[systemd-devel] network interface renaming via PCI ID w/ systemd-udevd
grawity at gmail.com
Fri Nov 13 04:29:34 PST 2015
On Thu, Nov 12, 2015 at 8:13 PM, Matthew Hall <mhall at mhcomputing.net> wrote:
> On Thu, Nov 12, 2015 at 10:37:56AM +0100, Lennart Poettering wrote:
> > Since time began eth* is where the kernel automatically picked iface
> > names from. If you want to assign your own names go for some other
> > namespace, or be prepared to race against the kernel, and deal with
> > it.
> > Lennart
> Again, this logic worked well when the level of dynamism was lower.
> But now the level of dynamism is higher and different principles should
And systemd is the cause of that dynamism how exactly? If you're
complaining that the kernel started probing & detecting devices in a less
stable order, then you're complaining in very much the wrong place (and
maybe during the wrong decade).
The two times udev was involved in network interface naming, it was to make
the names _more stable_, not less. Perhaps your earlier systems had an
autogenerated .rules file which would make the names static – this was
implemented via udev (though I don't remember if it was Debian-specific or
upstream). Fedora for a while used "biosdevname" to make the names static –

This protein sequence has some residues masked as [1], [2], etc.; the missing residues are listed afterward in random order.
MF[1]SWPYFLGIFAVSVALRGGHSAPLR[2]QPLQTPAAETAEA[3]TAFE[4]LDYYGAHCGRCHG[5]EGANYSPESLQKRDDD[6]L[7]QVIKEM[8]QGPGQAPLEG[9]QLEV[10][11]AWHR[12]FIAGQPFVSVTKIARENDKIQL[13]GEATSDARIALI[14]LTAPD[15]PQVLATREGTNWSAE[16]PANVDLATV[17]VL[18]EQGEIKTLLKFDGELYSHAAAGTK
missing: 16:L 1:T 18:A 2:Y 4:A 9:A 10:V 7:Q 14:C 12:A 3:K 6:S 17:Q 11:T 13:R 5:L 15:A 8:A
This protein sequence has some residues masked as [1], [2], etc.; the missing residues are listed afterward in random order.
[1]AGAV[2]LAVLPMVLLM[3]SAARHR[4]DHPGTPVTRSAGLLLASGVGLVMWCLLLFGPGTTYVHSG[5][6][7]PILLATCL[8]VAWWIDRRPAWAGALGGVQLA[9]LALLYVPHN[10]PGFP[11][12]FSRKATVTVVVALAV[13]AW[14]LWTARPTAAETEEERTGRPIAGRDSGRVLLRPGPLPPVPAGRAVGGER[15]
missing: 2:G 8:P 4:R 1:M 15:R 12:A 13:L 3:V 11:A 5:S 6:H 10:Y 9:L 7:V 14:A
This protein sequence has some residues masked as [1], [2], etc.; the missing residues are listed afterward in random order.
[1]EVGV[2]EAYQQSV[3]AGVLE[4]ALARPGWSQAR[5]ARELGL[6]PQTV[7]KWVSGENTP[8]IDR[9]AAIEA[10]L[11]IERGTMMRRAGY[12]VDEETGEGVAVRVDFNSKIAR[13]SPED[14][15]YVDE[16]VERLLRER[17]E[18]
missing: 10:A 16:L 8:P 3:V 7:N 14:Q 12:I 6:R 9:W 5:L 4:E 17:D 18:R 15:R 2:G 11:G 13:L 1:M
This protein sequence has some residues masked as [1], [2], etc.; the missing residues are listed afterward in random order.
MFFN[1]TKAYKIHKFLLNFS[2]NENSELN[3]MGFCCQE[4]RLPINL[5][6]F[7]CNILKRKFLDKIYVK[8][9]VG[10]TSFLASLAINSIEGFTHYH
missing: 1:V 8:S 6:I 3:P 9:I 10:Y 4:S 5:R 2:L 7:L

this was also implemented via udev. And so on...
> You aren't thinking very much about how it will work for newer users.
Well, you've been using UNIX for 24 years, you're not exactly a "newer"
And new users don't have any problems with the enp* scheme (probably
because they _aren't_ used to eth*) – they see enp1s0, wlp2s0 in `ip link`
and they successfully use those.
Either way, I remain convinced that you have not the slightest idea what
you're talking about.
You say, "This new way steals the old eth* namespace everybody was
comfortable with, despite its issues, and makes it a lot more random and
full of weird dynamic stuff.", even though this "new way" is the _exact
opposite_ of that.
The "persistent naming" that you linked to _does not_ use the eth*
namespace for anything, nor does it use random names anywhere – it
specifically avoids that, using enp* prefixes and PCI-based names. You've
been ranting all this time about entirely irrelevant things.
Mantas Mikulėnas <grawity at gmail.com>
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